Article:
Object name: ARP250

Designation(s): ARP250,

A few Arp galaxies are very photogenic, Arp 85 (M51) for instance, most are at best interesting. Then there are those so far away or so small they are the photographic duds. Unfortunately, Arp 250 falls into this category, in this case, because it is so very small yet could be two colliding small galaxies.

While there are two galaxies here only the one to the west is considered to be Arp 250 which he classed by Arp under Galaxies (not classifiable as S or E): Appearance of fission. It does indeed appear to be a galaxy that has been cut in half right through the core. Or else it is two spirals about to collide. It is only about 70 million light-years distant, two and a half times closer than Haro 1 in the lower left corner. It is a rather small galaxy. The only catalog entry for its \"companion\" to the east is in the PGC where it is listed as #2063674 at magnitude 17.5. My image is poor but it appears distorted so may be involved. There\'s just not enough information to know. In all, there\'s a dearth of data here. I figured its odd double nature should have generated some papers but I found none. Heck, Arp apparently didn\'t have anything to say on this one. At least I couldn\'t find any comment from him on it. Nor any by anyone else other than a visual sighting with a 25\" scope.

After I wrote the above paragraph I\'m finding some sources, such as NED consider the eastern two armed spiral as Arp 250. Same happens when I enter it into the STScI DSS server using SIMBAD to resolve the coordinates. Yet SIMBAD itself gives the western galaxy. Arp\'s image is framed to give equal prominence to both. The only object showing anything that could be construed as splitting would be the two colliding galaxies to the west.

Little information is available on anything in the image. The very blue tiny galaxy west (right) of Arp 250 is HS 0732+3529 at the same distance, 180 million light-years as Haro 1. HS stands for Hamburg/ESO QSO Survey. Apparently, it looked for compact blue objects as likely QSO candidates and found this galaxy in the process. NED lists no other catalog entry for it.

There\'s another very blue galaxy SE of Arp 250. Appears to be a spiral. Oddly no catalog I checked includes it. Is it too at 180 million light-years? I have no idea. I can\'t even give it a catalog entry.

Galaxy in Southeast corner is Haro 1/NGC 2415 classed by NED as possibly an irregular Magellanic galaxy. Redshift indicates a distance of about 180 million light-years. Seems large for a dwarf and while the spiral structure is distorted I don\'t see it as an irregular galaxy. Haro galaxies are blue with emission lines. It is thought paired with one or two other galaxies described as 22 minutes north which puts them out of my FOV. The only candidate, out of my field, I can locate is UGC UGC 03937 but it is 23 minutes NNE with a redshift distance of 190 million light-years. HS 0732+3529 is only about 17.4\' away so may not fit though its distance and very blue color would seem to say otherwise. Only catalog entry anyplace for the one (or is it two) blue galaxies just to the west of Haro 1 is PGC 213406 with little other information. I see a wisp of stars below it but not quite connected to it. No nucleus to it. So is it a tidal arm pulled from this galaxy or another galaxy entirely, just one with no defined core? One reason Haro 1 looks distorted is there are three stars superimposed on its arm structure making them look more distorted than they really are. You have to look closely to see them. I wouldn\'t have noticed them except for one paper that mentioned them.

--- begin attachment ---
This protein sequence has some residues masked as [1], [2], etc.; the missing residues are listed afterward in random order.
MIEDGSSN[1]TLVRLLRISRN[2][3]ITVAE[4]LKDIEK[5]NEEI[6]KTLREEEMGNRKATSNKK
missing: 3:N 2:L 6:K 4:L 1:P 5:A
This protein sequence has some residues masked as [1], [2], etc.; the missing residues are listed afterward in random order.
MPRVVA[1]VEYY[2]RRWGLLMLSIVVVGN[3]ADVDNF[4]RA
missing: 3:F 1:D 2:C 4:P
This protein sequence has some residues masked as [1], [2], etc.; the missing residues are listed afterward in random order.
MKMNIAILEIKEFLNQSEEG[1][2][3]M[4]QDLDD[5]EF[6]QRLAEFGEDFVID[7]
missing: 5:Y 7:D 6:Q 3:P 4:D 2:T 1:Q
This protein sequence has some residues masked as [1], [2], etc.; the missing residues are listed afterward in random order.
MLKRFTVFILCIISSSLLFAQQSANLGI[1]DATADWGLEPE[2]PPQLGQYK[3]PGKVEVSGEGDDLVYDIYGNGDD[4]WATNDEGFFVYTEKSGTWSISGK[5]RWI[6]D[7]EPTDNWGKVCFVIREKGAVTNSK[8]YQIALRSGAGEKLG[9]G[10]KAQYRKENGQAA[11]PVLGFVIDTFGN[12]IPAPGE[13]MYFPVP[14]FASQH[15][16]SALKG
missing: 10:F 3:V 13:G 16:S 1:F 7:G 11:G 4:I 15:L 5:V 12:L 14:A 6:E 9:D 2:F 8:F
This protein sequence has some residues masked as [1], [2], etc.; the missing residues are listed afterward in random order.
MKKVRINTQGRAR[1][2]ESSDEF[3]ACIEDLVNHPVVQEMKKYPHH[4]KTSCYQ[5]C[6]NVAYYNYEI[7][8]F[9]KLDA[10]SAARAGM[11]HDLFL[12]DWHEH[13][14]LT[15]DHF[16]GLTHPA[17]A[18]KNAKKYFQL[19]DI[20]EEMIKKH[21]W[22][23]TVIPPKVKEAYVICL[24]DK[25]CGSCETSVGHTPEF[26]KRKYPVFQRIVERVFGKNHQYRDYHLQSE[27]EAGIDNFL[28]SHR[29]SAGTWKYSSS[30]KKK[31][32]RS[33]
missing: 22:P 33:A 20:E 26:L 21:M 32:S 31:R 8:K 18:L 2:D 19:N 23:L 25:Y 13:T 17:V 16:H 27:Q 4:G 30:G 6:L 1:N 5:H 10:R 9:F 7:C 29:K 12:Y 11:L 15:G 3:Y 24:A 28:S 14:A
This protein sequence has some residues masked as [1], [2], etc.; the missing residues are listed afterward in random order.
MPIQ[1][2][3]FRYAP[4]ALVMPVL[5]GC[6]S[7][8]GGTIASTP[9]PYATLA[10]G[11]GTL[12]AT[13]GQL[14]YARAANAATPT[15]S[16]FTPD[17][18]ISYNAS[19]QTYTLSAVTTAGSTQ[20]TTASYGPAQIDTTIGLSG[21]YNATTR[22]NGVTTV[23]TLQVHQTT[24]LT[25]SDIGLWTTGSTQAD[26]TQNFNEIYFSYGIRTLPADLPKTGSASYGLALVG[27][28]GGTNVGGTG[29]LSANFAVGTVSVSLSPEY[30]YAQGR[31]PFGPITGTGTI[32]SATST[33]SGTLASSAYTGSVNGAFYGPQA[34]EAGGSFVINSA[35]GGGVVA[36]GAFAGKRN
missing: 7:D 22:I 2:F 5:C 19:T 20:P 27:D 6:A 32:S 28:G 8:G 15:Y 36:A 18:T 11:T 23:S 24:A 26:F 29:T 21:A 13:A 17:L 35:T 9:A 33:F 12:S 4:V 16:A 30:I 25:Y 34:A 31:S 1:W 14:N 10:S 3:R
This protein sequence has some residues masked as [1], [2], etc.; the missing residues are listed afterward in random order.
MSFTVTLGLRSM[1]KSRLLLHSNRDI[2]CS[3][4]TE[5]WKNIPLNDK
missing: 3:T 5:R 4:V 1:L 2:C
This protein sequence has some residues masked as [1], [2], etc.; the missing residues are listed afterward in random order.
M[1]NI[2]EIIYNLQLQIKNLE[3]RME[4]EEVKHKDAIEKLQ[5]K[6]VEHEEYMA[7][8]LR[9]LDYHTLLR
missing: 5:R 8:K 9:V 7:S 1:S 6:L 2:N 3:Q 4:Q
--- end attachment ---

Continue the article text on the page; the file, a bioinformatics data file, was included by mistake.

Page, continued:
Haro 1 seems to have confused the keepers of the Hubble data archive. I checked the archive to see if Hubble had imaged Arp 250. I was happy to see two images. At least I\'d have a black and white image. Nope. It was Haro 1. So I tried other catalog names for Arp 250. All brought me back to Haro 1 -- oops. So I tried Haro 1 and got a lot of images of it, none the two filed under Arp 250. Interestingly the mono image labeled Arp 250 was the best data. I then took color filter data from Haro 1 data and made the attached Hubble image of Haro 1. It\'s a tad better than mine. Though is it billions of dollars better? Hmm. NGC 2415/Haro 1 was discovered by William Herschel on March 10, 1790. It is in the second Herschel 400 observing program where it is described as \"tiny.\" With a diameter of about 50,000 light-years, I\'d not say it is \"tiny.\" Just that it appears tiny from our distance but it is far larger than the two galaxies that make up Arp 250.

Just off the bottom left edge of the image is the galaxy cluster, ABELL 0590. There is a possible QSO just on my image. It is only 2.5 million light-years away. NED says it is a galaxy, SIMBAD says QSO. In my image, it appears to be a very orange galaxy right along the lower left edge of my image, NE of Haro 1 so I have to vote for the galaxy designation. Likely one with a very active nucleus.


14\" LX200R @ F/10, L=4x10\' RGB=2x10\'x3, STL-11000XM, Paramount ME